Emaciated orca to be given de-wormer after lab test

SEATTLE — An emaciated J-pod orca will be given de-wormer and an antibiotic to help with a possible parasite infestation.

NOAA released lab results Friday from fecal samples collected last weekend from the ailing J-50, also known as Scarlet, and two other orcas in her pod.

Results show moderate levels of a parasite that NOAA said usually isn’t a problem for healthy animals, but in emaciated animals, can penetrate the stomach lining and introduce a bacterial infection into the bloodstream or internal organs.

Although not sure that the sample came from J-50, the veterinary team has updated her treatment plan to include de-wormer and an antibiotic to help rid her of the parasites and possibly gain the weight she’s lost.

Researchers said the pod was still out in the ocean by Vancouver Island and they couldn’t reach it safely.

The Canadian Department of Fisheries and Oceans and other partners will continue to watch for the J-pod’s return to the Salish Sea, so researchers can carry out their plan, according to KOMO News.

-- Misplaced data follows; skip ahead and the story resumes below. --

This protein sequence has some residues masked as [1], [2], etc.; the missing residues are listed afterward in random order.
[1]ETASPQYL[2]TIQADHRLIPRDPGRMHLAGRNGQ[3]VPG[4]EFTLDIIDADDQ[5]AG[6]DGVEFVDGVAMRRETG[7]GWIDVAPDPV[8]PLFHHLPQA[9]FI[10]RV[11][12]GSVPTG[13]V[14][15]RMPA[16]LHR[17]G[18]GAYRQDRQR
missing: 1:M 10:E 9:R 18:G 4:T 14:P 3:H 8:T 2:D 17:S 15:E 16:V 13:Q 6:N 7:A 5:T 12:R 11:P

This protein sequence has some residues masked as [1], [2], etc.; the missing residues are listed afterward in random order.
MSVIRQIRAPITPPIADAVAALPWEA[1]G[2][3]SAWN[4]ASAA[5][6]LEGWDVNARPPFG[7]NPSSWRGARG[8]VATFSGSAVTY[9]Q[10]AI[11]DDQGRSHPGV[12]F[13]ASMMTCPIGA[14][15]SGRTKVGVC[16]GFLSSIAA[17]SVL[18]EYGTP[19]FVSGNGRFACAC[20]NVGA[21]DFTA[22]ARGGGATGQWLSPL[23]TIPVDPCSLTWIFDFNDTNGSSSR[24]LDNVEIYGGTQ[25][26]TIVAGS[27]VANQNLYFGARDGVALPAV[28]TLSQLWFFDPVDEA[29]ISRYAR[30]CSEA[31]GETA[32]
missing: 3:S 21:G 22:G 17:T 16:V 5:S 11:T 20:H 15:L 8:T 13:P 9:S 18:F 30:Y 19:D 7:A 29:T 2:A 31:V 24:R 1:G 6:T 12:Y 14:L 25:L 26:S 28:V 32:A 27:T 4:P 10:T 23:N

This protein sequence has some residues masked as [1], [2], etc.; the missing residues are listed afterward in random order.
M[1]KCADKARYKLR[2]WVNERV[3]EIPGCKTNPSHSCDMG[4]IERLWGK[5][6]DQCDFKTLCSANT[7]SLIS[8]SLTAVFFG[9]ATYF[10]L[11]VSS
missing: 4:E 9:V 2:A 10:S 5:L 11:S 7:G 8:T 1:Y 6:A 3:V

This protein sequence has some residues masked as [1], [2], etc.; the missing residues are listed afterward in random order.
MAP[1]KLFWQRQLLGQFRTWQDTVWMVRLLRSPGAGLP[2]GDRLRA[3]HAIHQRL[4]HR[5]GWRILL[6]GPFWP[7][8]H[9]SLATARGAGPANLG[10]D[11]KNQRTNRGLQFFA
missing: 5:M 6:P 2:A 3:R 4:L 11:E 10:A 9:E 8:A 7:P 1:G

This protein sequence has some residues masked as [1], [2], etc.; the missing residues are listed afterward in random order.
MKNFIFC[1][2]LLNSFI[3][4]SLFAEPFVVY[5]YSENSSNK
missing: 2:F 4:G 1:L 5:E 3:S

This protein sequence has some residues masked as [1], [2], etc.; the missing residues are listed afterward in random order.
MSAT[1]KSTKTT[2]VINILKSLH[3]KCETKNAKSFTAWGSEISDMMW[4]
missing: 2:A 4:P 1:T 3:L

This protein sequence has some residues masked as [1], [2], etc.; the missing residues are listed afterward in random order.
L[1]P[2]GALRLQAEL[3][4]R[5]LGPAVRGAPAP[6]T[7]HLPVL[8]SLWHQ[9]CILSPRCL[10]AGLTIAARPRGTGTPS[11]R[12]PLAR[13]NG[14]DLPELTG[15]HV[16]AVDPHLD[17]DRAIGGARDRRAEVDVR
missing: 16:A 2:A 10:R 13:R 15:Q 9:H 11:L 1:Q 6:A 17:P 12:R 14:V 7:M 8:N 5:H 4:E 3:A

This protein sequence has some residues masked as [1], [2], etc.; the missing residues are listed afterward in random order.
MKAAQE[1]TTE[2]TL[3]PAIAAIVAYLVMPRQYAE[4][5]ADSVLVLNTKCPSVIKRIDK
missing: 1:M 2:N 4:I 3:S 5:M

Also on Friday, Gov. Jay Inslee’s task force on the plight of the southern resident orcas released new recommendations for boaters.

The guidelines say that depth finders, fish finders and other tools that emit frequencies that interfere with the orcas’ ability to find salmon should be turned to 200-kHz setting. If using a single-frequency, 50khz depth sounder, boaters are asked to turn it off except when it is needed for safe navigation because orcas are especially sensitive to that frequency,

Slower speeds

They also ask boaters to slow down and avoid creating a wake within sight of orcas.

The governor’s task force is expected to submit a more comprehensive list of recommendations by Oct. 1.

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